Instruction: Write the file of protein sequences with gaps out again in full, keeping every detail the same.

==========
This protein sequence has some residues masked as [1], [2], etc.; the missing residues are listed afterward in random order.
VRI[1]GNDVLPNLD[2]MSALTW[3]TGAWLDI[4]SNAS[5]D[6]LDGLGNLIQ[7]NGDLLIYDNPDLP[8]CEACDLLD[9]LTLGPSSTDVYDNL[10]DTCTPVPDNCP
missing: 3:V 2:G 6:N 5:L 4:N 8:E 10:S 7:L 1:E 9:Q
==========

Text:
This protein sequence has some residues masked as [1], [2], etc.; the missing residues are listed afterward in random order.
VRI[1]GNDVLPNLD[2]MSALTW[3]TGAWLDI[4]SNAS[5]D[6]LDGLGNLIQ[7]NGDLLIYDNPDLP[8]CEACDLLD[9]LTLGPSSTDVYDNL[10]DTCTPVPDNCP
missing: 3:V 2:G 6:N 5:L 4:N 8:E 10:S 7:L 1:E 9:Q